VivTown, Population: 1

text, images, poetry, miscellany, marginalia

Monday, February 28, 2011

Leda and the Swan

During my lunch time walk, I saw a single white swan floating bright white against the dark waters of the channel.

Leda and the Swan by Peter Paul Rubens (1598-1600)

Leda and the Swan
A sudden blow: the great wings beating still
Above the staggering girl, her thighs caressed
By the dark webs, her nape caught in his bill,
He holds her helpless breast upon his breast.
How can those terrified vague fingers push
The feathered glory from her loosening thighs?
And how can body, laid in that white rush,
But feel the strange heart beating where it lies?
A shudder in the loins engenders there
The broken wall, the burning roof and tower
And Agamemnon dead.
Being so caught up,
So mastered by the brute blood of the air,
Did she put on his knowledge with his power
Before the indifferent beak could let her drop?

— William Butler Yeats

posted by viv at 2:24 pm  

Monday, February 21, 2011

Mandala gone awry

Wandering Mandala

posted by viv at 11:22 am  

Monday, February 21, 2011

Dining Room Table

Everything but the dinner ware...

Everything but the dinner ware...

posted by viv at 7:56 am  

Saturday, February 19, 2011

Lots Blooming

Here’s what’s blooming in my house at the moment:

African VioletKalanchoepaper whitesamaryllis

posted by viv at 11:20 am  

Friday, February 18, 2011

Swimming to Happiness

Lion_s_Head___Br_49b1ae1b190c2I went swimming at the neighborhood Y after work tonight. It’s a humble, budget-challenged place. The ceilings leak when it rains and the lockers are rusty; the “indoor track” is so small you have to run around it 18 times to run a mile. But the staff is kind and I’ve been going there for so long that I can’t imagine swimming anywhere else.

Tonight I was the only person in the small, 4-lane pool. Over the years I’ve heard people who have gone there to swim complain about the short lane-lengths (a wet version of the indoor track) and the old, tired aquamarine blue and black tiles. Not me. This pool is an old dependable friend, always there for me when I’ve needed to move my limbs through the too-cold water to work out my worries and find my rhythm to happiness.

Mounted on the wall at the shallow end of the pool is a bronze lion head out of whose mouth flows fresh clean water. How cool is that? Upon entering and leaving the pool I bow  to him, the old guardian, placed there in the 1920s, emblem of perseverance and courage.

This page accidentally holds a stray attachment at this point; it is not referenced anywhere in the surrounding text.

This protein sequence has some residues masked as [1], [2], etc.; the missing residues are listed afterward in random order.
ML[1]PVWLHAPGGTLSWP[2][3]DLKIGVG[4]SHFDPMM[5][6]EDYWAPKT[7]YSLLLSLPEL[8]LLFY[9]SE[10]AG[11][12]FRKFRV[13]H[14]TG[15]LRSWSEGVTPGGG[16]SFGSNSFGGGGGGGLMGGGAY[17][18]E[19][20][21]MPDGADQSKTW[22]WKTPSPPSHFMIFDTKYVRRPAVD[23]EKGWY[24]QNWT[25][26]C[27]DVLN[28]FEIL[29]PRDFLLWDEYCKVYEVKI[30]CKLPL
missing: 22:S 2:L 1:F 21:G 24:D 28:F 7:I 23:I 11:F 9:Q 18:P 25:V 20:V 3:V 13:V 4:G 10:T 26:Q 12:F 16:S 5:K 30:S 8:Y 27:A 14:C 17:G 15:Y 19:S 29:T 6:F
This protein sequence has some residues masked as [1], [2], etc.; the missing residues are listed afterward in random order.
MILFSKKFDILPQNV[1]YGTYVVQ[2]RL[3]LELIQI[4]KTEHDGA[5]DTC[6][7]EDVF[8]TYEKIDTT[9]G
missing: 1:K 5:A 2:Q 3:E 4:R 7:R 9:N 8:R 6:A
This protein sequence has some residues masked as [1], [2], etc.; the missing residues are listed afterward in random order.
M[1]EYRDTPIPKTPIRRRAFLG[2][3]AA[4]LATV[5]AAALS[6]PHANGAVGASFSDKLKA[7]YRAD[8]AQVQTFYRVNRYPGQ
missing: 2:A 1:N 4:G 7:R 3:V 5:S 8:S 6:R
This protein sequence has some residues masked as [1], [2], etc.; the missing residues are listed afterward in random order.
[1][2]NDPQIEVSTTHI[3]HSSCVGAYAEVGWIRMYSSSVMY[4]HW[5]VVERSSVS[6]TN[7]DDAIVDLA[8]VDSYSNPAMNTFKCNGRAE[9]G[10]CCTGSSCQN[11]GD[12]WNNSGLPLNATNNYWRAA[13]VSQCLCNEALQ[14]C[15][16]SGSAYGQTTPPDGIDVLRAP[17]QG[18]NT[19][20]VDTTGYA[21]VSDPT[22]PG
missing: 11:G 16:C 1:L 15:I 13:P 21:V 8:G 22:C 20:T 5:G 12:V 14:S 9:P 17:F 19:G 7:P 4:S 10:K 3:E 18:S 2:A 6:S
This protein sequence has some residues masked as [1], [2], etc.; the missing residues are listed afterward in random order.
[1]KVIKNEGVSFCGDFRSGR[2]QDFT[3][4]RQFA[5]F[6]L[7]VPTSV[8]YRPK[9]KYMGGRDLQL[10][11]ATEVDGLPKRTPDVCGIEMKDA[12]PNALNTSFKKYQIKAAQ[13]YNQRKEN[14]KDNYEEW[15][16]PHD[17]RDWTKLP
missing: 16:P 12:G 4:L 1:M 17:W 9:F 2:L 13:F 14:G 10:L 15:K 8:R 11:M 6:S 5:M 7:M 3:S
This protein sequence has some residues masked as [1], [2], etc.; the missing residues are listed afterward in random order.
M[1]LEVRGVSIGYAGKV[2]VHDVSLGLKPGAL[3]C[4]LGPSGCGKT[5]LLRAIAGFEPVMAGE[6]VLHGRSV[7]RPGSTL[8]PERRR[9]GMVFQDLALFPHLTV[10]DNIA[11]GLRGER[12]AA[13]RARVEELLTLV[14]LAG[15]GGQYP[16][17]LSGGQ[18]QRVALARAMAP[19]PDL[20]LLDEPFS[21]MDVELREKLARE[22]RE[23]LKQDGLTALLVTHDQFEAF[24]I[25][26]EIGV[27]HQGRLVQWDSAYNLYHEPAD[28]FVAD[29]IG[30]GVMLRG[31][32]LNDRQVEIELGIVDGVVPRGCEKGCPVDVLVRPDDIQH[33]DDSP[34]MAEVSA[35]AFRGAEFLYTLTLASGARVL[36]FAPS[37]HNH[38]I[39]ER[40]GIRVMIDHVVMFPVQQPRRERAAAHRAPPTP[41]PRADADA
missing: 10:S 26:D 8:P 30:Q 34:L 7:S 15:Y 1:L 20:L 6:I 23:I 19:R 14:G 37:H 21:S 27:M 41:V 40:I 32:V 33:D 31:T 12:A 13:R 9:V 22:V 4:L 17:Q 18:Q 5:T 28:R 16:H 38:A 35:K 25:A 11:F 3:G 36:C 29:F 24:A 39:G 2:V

posted by viv at 6:32 pm  

Friday, February 11, 2011

Peace Pagoda

hermitA friend has invited me to take a drive to the  Peace Pagoda in Leverett, Massachusetts with him this weekend. Somehow this feels an apt journey after the amazing (miraculous!) events in Egypt. President Mubarak has finally fallen. May peace and the people and justice prevail.

Also just thinking of staying home. I am succored by my solitude right now. This morning, I drew the Hermit from the Tarot. Seemed right. Everything is telling me to Be Still. Do not run toward distractions. Even if the distraction is in the form of a Peace Pagoda.

posted by admin at 1:40 pm  

Thursday, February 10, 2011


summerstbridgeOn my way to work every morning, I walk across Fort Point Channel via the Summer Street bridge. On frigid February mornings, with salty high-velocity winds coming in off Boston Harbor, it feels nothing short of heroic to make it across without being blown away…

This morning I stopped midway,  lifted my arms  and faced the wind. I would’ve liked to fly away to Antartica — parachute myself into that unsullied landscape and walk for miles and miles in icy stillness and through the white upon luminous white until I could walk no more. Then, a dreamless nap until spring.

Now, warm in my cubicle, I’ve stumbled onto this poem by Tony Hoagland. It suits me perfectly today and saves me the time of having to write it myself.


I was feeling pretty religious
standing on the bridge in my winter coat
looking down at the gray water:
the sharp little waves dusted with snow,
fish in their tin armor.

That’s what I like about disappointment:
the way it slows you down,
when the querulous insistent chatter of desire
goes dead calm

and the minor roadside flowers
pronounce their quiet colors,
and the red dirt of the hillside glows.

She played the flute, he played the fiddle
and the moon came up over the barn.
Then he didn’t get the job, —
or her father died before she told him
that one, most important thing—

and everything got still.

It was February or October
It was July
I remember it so clear
You don’t have to pursue anything ever again
It’s over
You’re free
You’re unemployed

You just have to stand there
looking out on the water
in your trench coat of solitude
with your scarf of resignation
lifting in the wind.

You can listen to Tony Hoagland read it here.

posted by admin at 10:55 am  

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